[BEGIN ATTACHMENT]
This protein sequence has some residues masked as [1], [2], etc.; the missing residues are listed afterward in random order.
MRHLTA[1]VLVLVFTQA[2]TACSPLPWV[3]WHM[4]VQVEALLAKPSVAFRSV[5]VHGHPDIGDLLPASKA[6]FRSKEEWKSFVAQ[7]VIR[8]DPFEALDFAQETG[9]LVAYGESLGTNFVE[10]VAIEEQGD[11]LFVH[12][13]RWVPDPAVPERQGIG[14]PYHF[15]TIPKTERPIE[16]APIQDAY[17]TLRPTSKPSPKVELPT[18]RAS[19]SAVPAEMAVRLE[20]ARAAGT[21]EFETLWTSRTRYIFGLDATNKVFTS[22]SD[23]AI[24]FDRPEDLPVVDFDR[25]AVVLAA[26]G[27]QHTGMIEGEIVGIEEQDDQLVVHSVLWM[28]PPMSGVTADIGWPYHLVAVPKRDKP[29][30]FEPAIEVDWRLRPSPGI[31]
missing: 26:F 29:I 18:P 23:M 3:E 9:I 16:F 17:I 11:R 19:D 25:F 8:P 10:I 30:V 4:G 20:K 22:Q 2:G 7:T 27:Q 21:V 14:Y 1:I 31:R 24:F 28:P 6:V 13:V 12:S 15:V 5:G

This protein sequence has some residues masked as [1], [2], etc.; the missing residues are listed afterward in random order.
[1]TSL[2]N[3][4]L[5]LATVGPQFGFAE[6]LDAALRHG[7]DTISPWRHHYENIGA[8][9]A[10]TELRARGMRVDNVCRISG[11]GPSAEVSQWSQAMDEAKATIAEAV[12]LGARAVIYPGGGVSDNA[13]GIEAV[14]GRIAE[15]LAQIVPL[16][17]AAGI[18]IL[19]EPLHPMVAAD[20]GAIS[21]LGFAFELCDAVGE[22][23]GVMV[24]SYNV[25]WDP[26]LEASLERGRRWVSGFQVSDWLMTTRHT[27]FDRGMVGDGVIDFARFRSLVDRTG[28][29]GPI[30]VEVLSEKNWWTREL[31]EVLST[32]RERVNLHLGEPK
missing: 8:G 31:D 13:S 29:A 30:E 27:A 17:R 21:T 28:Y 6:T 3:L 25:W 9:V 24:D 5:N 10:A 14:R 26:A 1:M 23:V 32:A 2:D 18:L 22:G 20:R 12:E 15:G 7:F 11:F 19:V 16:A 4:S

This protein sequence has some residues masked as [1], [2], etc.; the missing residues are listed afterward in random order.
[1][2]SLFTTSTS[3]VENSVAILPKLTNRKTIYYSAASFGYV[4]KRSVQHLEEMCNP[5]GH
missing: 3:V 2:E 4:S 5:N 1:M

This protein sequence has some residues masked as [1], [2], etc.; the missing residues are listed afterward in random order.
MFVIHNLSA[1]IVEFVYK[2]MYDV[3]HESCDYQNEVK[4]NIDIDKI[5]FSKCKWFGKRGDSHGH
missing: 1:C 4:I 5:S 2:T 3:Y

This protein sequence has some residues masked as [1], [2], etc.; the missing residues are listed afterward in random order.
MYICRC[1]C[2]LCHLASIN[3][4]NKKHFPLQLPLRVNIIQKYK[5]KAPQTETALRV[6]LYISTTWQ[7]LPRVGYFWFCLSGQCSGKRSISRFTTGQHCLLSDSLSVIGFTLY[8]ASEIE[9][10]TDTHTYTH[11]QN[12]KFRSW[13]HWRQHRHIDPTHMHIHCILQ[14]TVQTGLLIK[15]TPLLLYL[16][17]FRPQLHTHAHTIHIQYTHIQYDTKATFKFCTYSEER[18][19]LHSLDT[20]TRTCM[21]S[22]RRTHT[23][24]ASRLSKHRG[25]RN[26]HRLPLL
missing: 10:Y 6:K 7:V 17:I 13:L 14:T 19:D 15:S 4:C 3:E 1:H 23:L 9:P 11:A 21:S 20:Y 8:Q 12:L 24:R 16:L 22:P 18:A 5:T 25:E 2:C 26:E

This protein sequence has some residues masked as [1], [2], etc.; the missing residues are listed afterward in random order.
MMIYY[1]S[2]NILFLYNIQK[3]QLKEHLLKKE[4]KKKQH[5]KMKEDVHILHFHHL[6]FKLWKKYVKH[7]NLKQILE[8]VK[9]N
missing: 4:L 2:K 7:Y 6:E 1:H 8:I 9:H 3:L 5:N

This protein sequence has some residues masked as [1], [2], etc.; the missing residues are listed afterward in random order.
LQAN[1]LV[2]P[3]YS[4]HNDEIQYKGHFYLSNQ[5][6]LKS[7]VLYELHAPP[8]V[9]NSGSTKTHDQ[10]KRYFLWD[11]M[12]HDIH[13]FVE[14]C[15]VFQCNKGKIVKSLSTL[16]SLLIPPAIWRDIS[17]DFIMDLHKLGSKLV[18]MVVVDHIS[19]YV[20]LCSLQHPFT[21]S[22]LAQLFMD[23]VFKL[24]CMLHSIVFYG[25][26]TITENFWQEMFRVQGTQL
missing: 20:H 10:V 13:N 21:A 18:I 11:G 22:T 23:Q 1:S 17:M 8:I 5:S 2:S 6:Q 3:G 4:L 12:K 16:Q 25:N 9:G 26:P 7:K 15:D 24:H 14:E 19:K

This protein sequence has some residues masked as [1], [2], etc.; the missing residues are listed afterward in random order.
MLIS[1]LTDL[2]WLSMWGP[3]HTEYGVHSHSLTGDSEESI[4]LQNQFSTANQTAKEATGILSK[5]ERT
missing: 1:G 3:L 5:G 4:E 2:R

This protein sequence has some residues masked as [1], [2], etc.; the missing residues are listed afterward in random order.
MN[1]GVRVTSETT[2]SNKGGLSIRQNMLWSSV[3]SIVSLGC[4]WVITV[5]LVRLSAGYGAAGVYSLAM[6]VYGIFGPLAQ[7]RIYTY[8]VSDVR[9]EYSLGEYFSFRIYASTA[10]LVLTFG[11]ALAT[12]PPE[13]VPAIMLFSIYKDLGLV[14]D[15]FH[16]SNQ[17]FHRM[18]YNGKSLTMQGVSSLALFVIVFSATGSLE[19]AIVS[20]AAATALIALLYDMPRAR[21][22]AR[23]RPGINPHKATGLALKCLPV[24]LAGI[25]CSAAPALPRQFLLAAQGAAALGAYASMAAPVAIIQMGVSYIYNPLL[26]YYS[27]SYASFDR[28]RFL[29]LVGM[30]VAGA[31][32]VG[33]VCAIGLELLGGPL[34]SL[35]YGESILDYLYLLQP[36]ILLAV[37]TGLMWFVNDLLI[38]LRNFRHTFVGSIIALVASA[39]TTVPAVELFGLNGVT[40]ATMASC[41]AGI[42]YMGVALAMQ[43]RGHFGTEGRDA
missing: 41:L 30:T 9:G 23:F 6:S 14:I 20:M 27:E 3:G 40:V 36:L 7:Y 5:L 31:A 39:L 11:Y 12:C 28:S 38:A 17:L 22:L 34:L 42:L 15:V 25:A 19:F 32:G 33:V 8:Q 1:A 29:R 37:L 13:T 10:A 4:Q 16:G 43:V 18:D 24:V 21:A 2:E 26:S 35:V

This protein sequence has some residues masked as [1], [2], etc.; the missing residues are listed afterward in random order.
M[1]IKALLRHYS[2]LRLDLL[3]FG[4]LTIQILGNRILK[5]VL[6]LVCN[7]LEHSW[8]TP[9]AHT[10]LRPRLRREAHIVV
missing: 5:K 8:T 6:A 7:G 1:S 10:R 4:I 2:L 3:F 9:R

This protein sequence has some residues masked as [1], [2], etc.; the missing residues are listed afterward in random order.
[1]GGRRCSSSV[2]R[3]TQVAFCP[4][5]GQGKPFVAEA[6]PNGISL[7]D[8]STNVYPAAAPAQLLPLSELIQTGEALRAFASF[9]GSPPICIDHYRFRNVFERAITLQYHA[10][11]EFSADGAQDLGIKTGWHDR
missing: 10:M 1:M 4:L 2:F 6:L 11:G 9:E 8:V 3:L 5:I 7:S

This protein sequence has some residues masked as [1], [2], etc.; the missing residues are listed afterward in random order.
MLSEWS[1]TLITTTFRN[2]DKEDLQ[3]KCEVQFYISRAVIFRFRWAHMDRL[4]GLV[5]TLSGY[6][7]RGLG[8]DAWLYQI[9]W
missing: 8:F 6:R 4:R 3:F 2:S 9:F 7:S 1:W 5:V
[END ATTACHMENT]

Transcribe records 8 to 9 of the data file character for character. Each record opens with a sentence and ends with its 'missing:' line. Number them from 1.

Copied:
This protein sequence has some residues masked as [1], [2], etc.; the missing residues are listed afterward in random order.
MLIS[1]LTDL[2]WLSMWGP[3]HTEYGVHSHSLTGDSEESI[4]LQNQFSTANQTAKEATGILSK[5]ERT
missing: 1:G 3:L 5:G 4:E 2:R

This protein sequence has some residues masked as [1], [2], etc.; the missing residues are listed afterward in random order.
MN[1]GVRVTSETT[2]SNKGGLSIRQNMLWSSV[3]SIVSLGC[4]WVITV[5]LVRLSAGYGAAGVYSLAM[6]VYGIFGPLAQ[7]RIYTY[8]VSDVR[9]EYSLGEYFSFRIYASTA[10]LVLTFG[11]ALAT[12]PPE[13]VPAIMLFSIYKDLGLV[14]D[15]FH[16]SNQ[17]FHRM[18]YNGKSLTMQGVSSLALFVIVFSATGSLE[19]AIVS[20]AAATALIALLYDMPRAR[21][22]AR[23]RPGINPHKATGLALKCLPV[24]LAGI[25]CSAAPALPRQFLLAAQGAAALGAYASMAAPVAIIQMGVSYIYNPLL[26]YYS[27]SYASFDR[28]RFL[29]LVGM[30]VAGA[31][32]VG[33]VCAIGLELLGGPL[34]SL[35]YGESILDYLYLLQP[36]ILLAV[37]TGLMWFVNDLLI[38]LRNFRHTFVGSIIALVASA[39]TTVPAVELFGLNGVT[40]ATMASC[41]AGI[42]YMGVALAMQ[43]RGHFGTEGRDA
missing: 41:L 30:T 9:G 23:F 6:S 14:I 20:M 27:E 3:G 40:V 36:L 7:Y 5:L 31:A 39:L 11:Y 12:C 28:S 38:A 17:L 22:L 34:L 42:L 15:V 25:A 19:F 32:G 33:V 8:Q 1:A 29:R 37:L 13:T 10:A 4:Q 16:G 43:V 18:D 24:V 21:A 2:E 26:S 35:V